Barbara Blomberg — Complete eBook

Georg Ebers
This eBook from the Gutenberg Project consists of approximately 583 pages of information about Barbara Blomberg Complete.

The Council, which, by the establishment of the “Convivium,” had already provided for the fostering of the noble art of music, wished to do still more.  The project had been dear to the recently deceased Martin Luther, and the Ratisbon syndic, who had enjoyed his friendship, thought he was carrying out his wishes——­

Here Wolf was interrupted, for the table groaned under the blow of the old warrior’s still powerful fist, coupled with the exclamation:  “So there is still to be no rest from the accursed disturber of the peace, although he is dead!  No offence, my lad; but there can be nothing edifying to a good Christian where that Wittenberg fellow is concerned.”

“Only have patience,” Wolf interposed here, secure of victory, and now, slightly vexed with himself for his imprudence in mentioning Martin Luther’s name to the old hater of Turks and heretics, he explained that Dr. Hiltner, in the name of the Council, had offered him the position of Damian Feys, Barbara’s teacher.  The Netherlander was going home, and the magistrate was glad to have found in him, Wolf, a native of Ratisbon who would be no less skilled in fostering music in this good city.  To bind him securely, and avoid the danger of a speedy invitation elsewhere, the position offered was provided with an annual salary hitherto unprecedented in this country, and which far exceeded that of many an imperial councillor.  This had been rendered possible through a bequest, whose interest was to be devoted to the development of music, and—­if he should accept the place—­to him and his future wife.

When he heard this, he would fain have instantly bestowed the most beautiful candles upon the Holy Virgin, but the scruple concerning religion had prevented his rejoicing fully; and when he told the syndic that under no circumstances could he abandon the old faith, it was done with the fear that the glittering bird would fly away from him.  But the result had been different, for Dr. Hiltner replied that religion did not enter into the matter.  He knew Wolf and his peaceful nature, and therefore hoped that he would be advised that music was a language equally intelligible to all persons of feeling, whatever tongue they spoke and whatever creed they preferred.  This opinion was also that of the Catholic maestro Feys, and he had therefore escaped all difficulty.  Wolf must, of course, consider the circumstances which he would find here.  If he would accommodate himself to them, the Council would be willing to overlook his faith; besides, Hiltner, on his own authority, had given him the three days’ time to reflect, for which he had asked on Barbara’s account.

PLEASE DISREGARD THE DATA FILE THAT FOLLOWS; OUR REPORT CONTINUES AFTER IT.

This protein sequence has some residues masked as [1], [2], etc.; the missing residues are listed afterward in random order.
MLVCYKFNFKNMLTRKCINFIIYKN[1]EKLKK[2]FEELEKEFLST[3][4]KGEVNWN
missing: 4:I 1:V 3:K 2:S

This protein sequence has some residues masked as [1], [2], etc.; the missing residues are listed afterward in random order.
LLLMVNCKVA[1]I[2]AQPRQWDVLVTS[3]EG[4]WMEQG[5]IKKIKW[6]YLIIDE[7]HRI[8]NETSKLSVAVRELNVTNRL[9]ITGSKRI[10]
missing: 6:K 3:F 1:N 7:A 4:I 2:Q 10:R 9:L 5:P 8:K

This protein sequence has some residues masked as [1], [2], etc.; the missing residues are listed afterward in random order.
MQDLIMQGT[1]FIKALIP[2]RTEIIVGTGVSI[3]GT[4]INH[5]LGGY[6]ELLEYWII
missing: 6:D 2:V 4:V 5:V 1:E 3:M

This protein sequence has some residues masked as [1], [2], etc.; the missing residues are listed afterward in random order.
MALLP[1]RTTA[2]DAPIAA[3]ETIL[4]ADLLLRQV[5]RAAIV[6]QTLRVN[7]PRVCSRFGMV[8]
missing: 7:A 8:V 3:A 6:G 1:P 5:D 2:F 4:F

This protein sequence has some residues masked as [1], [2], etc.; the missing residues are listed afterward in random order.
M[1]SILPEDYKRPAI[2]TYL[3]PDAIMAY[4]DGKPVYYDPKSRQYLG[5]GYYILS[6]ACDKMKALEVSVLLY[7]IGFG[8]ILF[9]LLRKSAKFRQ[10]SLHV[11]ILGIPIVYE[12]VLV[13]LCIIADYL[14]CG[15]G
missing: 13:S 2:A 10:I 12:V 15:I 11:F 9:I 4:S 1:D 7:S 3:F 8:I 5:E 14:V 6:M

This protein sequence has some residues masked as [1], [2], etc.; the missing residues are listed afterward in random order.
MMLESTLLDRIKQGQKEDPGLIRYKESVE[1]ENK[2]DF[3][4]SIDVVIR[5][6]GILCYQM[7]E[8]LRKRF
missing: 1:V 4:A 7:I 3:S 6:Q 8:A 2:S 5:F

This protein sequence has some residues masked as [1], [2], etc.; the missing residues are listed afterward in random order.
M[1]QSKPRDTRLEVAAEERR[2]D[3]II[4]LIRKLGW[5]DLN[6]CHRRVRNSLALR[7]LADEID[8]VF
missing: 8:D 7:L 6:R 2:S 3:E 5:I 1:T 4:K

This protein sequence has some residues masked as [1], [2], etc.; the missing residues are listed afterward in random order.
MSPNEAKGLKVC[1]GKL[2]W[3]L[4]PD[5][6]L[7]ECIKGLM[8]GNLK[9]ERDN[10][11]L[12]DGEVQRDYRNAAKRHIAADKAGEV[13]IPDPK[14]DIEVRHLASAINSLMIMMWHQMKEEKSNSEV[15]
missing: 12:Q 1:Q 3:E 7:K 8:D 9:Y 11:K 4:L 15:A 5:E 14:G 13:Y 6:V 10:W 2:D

A long-drawn “H’m” from Blomberg followed this disclosure.  Then he shook his clumsy head, and, grasping his mustache with his hand, as if he wanted in that way to stop the motion of his head, he said thoughtfully:  “Not a whole thing, Wolf, rather a double one, or—­if we look at it differently—­it is only a half, for an honest friend of our Holy Church.  The way into which they tempt you is paved with gold, but—­but—­I see the snares and pitfalls——­”

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Project Gutenberg
Barbara Blomberg — Complete from Project Gutenberg. Public domain.
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